Laser interferometers with high circulating power and suspended optics, such as the LIGO gravitational wave detectors, experience an optomechanical coupling effect known as a parametric instability: the runaway excitation of a mechanical resonance in a mirror driven by the optical field. This can saturate the interferometer sensing and control systems and limit the observation time of the detector. Current mitigation techniques at the LIGO sites are successfully suppressing all observed parametric instabilities, and focus on the behaviour of the instabilities in the Fabry-Perot arm cavities of the interferometer, where the instabilities are first generated. In this paper we model the full dual-recycled Advanced LIGO design with inherent imperfections. We find that the addition of the power- and signal-recycling cavities shapes the interferometer response to mechanical modes, resulting in up to four times as many peaks. Changes to the accumulated phase or Gouy phase in the signal-recycling cavity have a significant impact on the parametric gain, and therefore which modes require suppression.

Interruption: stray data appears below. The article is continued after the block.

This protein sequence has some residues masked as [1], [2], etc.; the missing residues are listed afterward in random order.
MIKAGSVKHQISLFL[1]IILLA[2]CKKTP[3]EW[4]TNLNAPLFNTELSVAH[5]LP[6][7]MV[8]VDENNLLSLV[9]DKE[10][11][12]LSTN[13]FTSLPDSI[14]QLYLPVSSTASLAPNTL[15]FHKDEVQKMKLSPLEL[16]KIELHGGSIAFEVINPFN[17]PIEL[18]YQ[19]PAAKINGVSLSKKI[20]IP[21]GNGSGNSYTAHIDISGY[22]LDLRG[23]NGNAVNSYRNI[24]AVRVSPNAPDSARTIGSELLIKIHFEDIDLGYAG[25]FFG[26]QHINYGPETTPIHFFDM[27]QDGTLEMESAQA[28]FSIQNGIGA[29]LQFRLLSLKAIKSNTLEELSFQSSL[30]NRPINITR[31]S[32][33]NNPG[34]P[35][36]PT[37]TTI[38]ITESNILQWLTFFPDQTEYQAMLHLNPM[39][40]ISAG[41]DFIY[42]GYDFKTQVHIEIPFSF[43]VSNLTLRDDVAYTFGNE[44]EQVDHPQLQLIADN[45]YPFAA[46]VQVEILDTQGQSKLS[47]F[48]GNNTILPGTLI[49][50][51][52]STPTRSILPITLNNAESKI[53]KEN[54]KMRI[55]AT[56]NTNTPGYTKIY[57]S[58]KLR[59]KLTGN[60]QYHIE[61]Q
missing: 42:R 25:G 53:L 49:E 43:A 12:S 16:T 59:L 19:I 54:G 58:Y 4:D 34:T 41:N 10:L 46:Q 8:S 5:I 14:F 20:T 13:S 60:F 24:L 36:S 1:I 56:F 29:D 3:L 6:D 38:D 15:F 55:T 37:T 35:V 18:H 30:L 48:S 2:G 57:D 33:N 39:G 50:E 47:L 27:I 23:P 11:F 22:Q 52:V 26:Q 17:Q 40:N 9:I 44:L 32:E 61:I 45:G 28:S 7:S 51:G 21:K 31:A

Bibliographical note9 pages, 11 figures, 2 ancillary files